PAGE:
On the Kingdom of Saguenay

Québecois readers will know about Jacques Cartier, who traveled from France to explore the Gulf of St. Lawrence in 1534. But was he really the first European to describe and map the St. Lawrence and a great part of Québec? As I mentioned in an earlier post, the Norse Sagas, which describe a place called Vinland, could be the earliest written descriptions of North America. Historians and archeologists have been preoccupied with the location of Vinland for hundreds of years and its whereabouts still remain a mystery. Due to a Norse cloak pin that was unearthed at the L’Anse aux Meadows archeological site, we know that Viking explorers attempted a settlement in Newfoundland, but how much farther did they explore? Some believe that Vinland could be as far south as Cape Cod, or somewhere up the St. Lawrence River.

When Jacques Cartier discovered the Sauguenay Fjord, which flows into the Gulf of St. Lawrence, he was presumably told by Iroquoian natives of a kingdom to the north, established and ruled by blond men.  Unable to find the legendary place, the Kingdom of Saguenay was dismissed as a local myth, yet the river and greater area still bear the name.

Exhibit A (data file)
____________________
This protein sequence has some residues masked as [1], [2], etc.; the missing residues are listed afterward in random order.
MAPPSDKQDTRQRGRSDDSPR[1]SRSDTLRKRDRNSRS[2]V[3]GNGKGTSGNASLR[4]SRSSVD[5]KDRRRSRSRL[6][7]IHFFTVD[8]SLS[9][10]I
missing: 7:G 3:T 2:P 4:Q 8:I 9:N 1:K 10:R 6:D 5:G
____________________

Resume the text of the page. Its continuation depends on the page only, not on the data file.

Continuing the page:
The mouth of Saguenay Fjord seen from the ferry crossing at Tadoussac on the St. Lawrence River. Photo by Jessica Auer

Last week, I traveled to the small town of Alma near Lac-St-Jean, the enormous lake that flows into the Saguenay river. I was an artist-in-residence at a digital arts production centre called Sagamie where I was printing large-scale images from my Vinland Sagas series. After a week of work I decided to explore the area for myself.  I asked some locals if they had heard stories of Viking-age settlements in the area. They were generally amused by my question but pointed me to the town of St. Rose du Nord, where a company called “Les Artisans du Fjord” builds Scandinavian-style homes and saunas.

St. Rose du Nord

St. Rose du Nord is also known as “the pearl of the fjord” for it’s picturesque setting.

Perle du Fjord

In summer, the quaint village becomes a major tourist attraction offering boat tours along the fjord. Photos by Jessica Auer.

Although I did not find any signs of ancient Viking settlements, the drive along the fjord reminded me of my travels throughout Scandinavia. The topography and climate would have made the Norse feel at home. Could it be possible that the saga descriptions of Vinland include parts of Québec? Then “Staumsfjord” described in Eirik the Red’s Saga may be the Saguenay.

Saguenay, Alma-Vinland inset

Comparison of the shape of Vinland from the notorious Vinland Map (inset) with the Gulf of St. Lawrence, Saguenay and Lac-St-Jean region.

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3 comments on “On the Kingdom of Saguenay

  1. josee says:

    wow, i like the map comparison… looks very similar. The map is from the saga?

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